The strategy described above has the net effect effect that when optimizing, the agent penalizes goals unless it has a high confidence that they are good. The goals of those strategies aren’t necessarily aimed at producing states where the agent had actually seen exactly that state before (what one might call “staying inside the training distribution”) but it does require that the agent has not been able to think of any hypothesis (that isn’t much higher in Kolmogorov complexity than any of its currently favored hypotheses) even marginally consistent with its previous observations that would cause its predictions about the possible goal to be an overestimate. So they’re states close enough to the previously-observed distribution that the agent has a high conceptual confidence that is can correctly extrapolate to them. This is a high bar, at least when dealing with systems whose behavior is too complex to be simulated very accurately (say, anything much less predictable than Newtonian mechanics in a vacuum ) — it’s very often possible to come up with a plausible hypothesis for why a new state any significant distance out-of-previous-distribution could enter a new regime where a new previously-unobserved effect starts to becomes significant (what one might call “here-be-dragons” hypotheses). This is even more true for value learner, since even if the mapping between its action and the resulting physical state is something very predictable, the mapping from a physical state to a utility is always going to involve humans, who are very complex systems.
The result of this is analogous to the political phenomenon called “the Overton Window” — in politics, at any point in time there is usually only a only a certain range of options that are widely considered ‘reasonable’ and get any serious discussion, but this range can change as society learns more or the argument progresses. Similarly, any optimizer that has solved the optimizer’s curse is going to have only a certain range of states or goals that it seriously considers optimizing over, ignoring (or discounting heavily enough that they almost always lose) all the ones that it’s not yet sufficiently certain it can predict accurately. However, this window can shift — specifically, generally it will expand, as the agent gains more knowledge about hypotheses about the world by approximately Bayesian-updating its approximation to Solomonoff induction. In particular, the agent can identify possible goals outside the current “Overton window”-like optimization region that might be better, identify which uncertainties between hypotheses would need to be reduced to make the calculation accurately enough to expand its Overton-window-analog to cover that possible goal, think about cheap & safe ways to test that difference in hypotheses, and reason about whether the cost/risk of doing the experiment is worth it for the potential gain if the more optimistic hypothesis wins times its current best guess of the chance of that happening, discounted appropriately for the fact that the decision to even think about performing this experiment was made in a way that does suffer from the optimizer’s curse — it could be caused by you having overestimating the likelihood of some hypothesis that is optimistic about this goal.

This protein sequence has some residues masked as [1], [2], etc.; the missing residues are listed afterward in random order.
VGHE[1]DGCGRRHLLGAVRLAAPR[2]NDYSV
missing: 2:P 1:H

GAIs and Existential Risks
Any GAI we build is likely capable of causing an existential risk, so it absolutely needs to be capable of thinking well about existential risks: possibilities with utilities so astronomically negative that if they happen even once, it’s all over. For a value learner, the existential risk is the human race going extinct (and the species not being resurrectable). Or, from the point of view of a paperclip maximizer, it going extinct is an existential risk — and so is it inadvertently building a smarter successor that turned out to want to maximize thumbtacks instead. This argument is not subtle or inobvious: any GAI that didn’t already have this ability to handle existential risks well would be capable of deducing that it was unsafe as soon as the possibility of it encountering an existential risk occurred to it — so if we accidentally built a paperclip maximizer that wasn’t capable of thinking well about things that it regards as existential risks, it would almost certainly quickly self-modify to remedy this failing.